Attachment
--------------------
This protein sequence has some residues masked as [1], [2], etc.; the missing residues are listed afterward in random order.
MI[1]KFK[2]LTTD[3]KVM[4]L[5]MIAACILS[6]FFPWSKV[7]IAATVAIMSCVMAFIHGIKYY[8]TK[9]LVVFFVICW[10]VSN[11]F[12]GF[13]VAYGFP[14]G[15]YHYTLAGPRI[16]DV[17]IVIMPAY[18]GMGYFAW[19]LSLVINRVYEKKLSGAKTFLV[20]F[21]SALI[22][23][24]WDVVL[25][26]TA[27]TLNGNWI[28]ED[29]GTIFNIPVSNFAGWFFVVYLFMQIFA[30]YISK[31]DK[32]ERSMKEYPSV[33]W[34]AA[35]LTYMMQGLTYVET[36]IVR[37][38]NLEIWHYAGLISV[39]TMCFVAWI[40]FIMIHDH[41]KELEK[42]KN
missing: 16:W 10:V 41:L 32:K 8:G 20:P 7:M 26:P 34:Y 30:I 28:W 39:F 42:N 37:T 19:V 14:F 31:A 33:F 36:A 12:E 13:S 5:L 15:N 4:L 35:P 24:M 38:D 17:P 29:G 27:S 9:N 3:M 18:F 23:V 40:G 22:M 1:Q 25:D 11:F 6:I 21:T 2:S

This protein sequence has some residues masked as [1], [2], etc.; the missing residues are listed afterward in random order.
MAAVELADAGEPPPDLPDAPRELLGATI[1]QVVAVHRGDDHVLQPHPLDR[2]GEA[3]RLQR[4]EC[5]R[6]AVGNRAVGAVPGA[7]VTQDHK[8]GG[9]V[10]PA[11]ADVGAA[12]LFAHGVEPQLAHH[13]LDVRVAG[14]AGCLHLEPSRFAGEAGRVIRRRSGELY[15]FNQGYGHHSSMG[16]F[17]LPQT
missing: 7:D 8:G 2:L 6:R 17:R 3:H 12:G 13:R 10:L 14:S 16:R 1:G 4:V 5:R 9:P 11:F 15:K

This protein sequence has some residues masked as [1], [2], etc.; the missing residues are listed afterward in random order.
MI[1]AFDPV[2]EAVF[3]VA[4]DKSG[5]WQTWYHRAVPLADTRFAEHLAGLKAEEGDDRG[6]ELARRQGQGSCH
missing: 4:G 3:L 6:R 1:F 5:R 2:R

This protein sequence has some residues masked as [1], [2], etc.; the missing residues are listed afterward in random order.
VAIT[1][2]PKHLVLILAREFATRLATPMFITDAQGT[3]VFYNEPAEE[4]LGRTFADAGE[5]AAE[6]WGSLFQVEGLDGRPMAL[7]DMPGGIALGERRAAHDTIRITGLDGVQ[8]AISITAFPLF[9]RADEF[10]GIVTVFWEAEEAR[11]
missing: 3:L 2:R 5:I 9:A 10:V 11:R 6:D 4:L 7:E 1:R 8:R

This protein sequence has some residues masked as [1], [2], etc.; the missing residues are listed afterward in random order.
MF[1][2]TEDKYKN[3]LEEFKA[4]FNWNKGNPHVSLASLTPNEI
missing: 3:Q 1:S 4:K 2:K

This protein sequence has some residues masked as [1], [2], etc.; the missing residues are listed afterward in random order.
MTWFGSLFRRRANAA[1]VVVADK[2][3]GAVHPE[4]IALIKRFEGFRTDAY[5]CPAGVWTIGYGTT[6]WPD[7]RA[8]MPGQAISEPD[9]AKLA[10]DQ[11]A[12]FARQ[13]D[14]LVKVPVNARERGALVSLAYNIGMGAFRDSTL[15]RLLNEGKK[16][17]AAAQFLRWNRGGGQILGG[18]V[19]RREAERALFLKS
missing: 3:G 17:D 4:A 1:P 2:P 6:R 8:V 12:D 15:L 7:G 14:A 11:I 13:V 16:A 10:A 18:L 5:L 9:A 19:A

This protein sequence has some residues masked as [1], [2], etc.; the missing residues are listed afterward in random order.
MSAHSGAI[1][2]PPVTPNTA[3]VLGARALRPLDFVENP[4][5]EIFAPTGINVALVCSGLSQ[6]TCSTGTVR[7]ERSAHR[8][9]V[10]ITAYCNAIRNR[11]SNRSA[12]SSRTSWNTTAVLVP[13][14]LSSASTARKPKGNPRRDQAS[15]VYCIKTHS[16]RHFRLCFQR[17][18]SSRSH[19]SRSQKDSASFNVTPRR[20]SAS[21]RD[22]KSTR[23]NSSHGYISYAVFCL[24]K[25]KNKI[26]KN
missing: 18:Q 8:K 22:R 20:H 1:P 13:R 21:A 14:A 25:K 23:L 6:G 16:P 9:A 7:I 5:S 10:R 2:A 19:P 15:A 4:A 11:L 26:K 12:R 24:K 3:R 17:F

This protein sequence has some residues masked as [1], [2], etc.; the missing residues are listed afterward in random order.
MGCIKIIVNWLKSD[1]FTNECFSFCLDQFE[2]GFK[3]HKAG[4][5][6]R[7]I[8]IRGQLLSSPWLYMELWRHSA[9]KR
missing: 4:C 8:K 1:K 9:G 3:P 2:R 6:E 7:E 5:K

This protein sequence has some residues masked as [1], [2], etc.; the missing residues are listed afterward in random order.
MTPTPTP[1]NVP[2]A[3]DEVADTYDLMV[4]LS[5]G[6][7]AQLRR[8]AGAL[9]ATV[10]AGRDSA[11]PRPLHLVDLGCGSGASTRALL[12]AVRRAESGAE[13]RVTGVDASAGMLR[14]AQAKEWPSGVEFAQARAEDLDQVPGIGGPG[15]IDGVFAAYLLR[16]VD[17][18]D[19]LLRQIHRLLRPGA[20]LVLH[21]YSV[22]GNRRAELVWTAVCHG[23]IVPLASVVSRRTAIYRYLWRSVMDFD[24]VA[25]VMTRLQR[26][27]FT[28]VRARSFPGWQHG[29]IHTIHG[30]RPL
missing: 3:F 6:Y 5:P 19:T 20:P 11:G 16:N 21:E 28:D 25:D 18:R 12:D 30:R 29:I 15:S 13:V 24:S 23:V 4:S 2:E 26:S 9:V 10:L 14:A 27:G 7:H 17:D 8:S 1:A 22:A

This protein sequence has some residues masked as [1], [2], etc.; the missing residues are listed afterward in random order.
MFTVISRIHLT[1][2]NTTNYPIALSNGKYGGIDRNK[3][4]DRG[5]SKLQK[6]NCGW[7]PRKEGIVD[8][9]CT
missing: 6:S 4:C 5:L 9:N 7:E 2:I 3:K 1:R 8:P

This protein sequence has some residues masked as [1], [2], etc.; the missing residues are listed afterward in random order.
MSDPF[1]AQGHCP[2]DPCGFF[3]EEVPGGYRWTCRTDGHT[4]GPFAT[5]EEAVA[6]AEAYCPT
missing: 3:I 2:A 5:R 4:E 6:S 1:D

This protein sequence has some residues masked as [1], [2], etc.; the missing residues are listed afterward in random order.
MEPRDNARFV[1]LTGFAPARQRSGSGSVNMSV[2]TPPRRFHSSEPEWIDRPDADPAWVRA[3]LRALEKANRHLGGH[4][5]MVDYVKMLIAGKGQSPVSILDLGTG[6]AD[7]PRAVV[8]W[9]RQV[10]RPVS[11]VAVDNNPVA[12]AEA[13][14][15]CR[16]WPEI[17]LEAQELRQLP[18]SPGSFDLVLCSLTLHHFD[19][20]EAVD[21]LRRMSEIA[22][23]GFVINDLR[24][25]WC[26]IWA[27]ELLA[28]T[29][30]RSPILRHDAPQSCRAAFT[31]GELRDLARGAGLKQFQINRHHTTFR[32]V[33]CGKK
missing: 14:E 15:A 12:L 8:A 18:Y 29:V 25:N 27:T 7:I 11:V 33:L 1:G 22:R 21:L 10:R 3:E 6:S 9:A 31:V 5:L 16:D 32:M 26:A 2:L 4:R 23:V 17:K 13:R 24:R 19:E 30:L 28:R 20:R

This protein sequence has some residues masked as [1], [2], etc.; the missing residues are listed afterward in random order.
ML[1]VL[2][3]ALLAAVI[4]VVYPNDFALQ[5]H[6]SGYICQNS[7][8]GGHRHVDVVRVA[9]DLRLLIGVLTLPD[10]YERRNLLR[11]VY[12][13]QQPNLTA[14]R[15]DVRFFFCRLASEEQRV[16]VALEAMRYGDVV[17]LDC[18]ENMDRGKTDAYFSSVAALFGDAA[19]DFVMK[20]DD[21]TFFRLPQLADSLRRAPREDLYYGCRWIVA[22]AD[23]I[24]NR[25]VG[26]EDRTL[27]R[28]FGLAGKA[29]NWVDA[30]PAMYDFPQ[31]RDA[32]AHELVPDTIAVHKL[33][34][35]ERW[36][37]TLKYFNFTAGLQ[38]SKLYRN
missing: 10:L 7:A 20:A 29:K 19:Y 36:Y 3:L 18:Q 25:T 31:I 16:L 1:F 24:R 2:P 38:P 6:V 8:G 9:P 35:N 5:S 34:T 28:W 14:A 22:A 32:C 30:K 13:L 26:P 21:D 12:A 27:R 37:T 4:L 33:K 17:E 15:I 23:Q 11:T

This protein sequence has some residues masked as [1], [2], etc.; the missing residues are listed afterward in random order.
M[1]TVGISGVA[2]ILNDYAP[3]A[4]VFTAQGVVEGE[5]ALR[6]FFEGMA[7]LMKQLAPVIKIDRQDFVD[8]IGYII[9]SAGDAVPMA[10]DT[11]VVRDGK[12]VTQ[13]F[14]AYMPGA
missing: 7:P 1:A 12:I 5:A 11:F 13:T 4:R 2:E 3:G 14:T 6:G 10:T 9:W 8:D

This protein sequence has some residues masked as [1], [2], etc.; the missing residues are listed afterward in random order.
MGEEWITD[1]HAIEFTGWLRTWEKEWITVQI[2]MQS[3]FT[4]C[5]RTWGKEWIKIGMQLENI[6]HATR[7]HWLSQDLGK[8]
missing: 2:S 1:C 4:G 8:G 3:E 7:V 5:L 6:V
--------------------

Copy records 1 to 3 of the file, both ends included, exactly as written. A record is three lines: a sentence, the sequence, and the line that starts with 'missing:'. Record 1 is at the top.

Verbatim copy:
This protein sequence has some residues masked as [1], [2], etc.; the missing residues are listed afterward in random order.
MI[1]KFK[2]LTTD[3]KVM[4]L[5]MIAACILS[6]FFPWSKV[7]IAATVAIMSCVMAFIHGIKYY[8]TK[9]LVVFFVICW[10]VSN[11]F[12]GF[13]VAYGFP[14]G[15]YHYTLAGPRI[16]DV[17]IVIMPAY[18]GMGYFAW[19]LSLVINRVYEKKLSGAKTFLV[20]F[21]SALI[22][23][24]WDVVL[25][26]TA[27]TLNGNWI[28]ED[29]GTIFNIPVSNFAGWFFVVYLFMQIFA[30]YISK[31]DK[32]ERSMKEYPSV[33]W[34]AA[35]LTYMMQGLTYVET[36]IVR[37][38]NLEIWHYAGLISV[39]TMCFVAWI[40]FIMIHDH[41]KELEK[42]KN
missing: 16:W 10:V 41:L 32:K 8:G 20:P 7:M 26:P 34:Y 30:I 28:W 39:F 42:N 37:T 19:V 14:F 31:A 33:F 36:A 12:E 13:S 5:L 15:N 4:L 35:P 24:M 38:D 17:P 29:G 27:S 9:N 3:M 18:F 23:V 40:G 22:M 1:Q 25:D 11:F 6:I 21:T 2:S

This protein sequence has some residues masked as [1], [2], etc.; the missing residues are listed afterward in random order.
MAAVELADAGEPPPDLPDAPRELLGATI[1]QVVAVHRGDDHVLQPHPLDR[2]GEA[3]RLQR[4]EC[5]R[6]AVGNRAVGAVPGA[7]VTQDHK[8]GG[9]V[10]PA[11]ADVGAA[12]LFAHGVEPQLAHH[13]LDVRVAG[14]AGCLHLEPSRFAGEAGRVIRRRSGELY[15]FNQGYGHHSSMG[16]F[17]LPQT
missing: 7:D 8:G 2:L 6:R 17:R 3:H 12:G 13:R 10:L 14:S 16:R 1:G 4:V 5:R 9:P 11:F 15:K

This protein sequence has some residues masked as [1], [2], etc.; the missing residues are listed afterward in random order.
MI[1]AFDPV[2]EAVF[3]VA[4]DKSG[5]WQTWYHRAVPLADTRFAEHLAGLKAEEGDDRG[6]ELARRQGQGSCH
missing: 4:G 3:L 6:R 1:F 5:R 2:R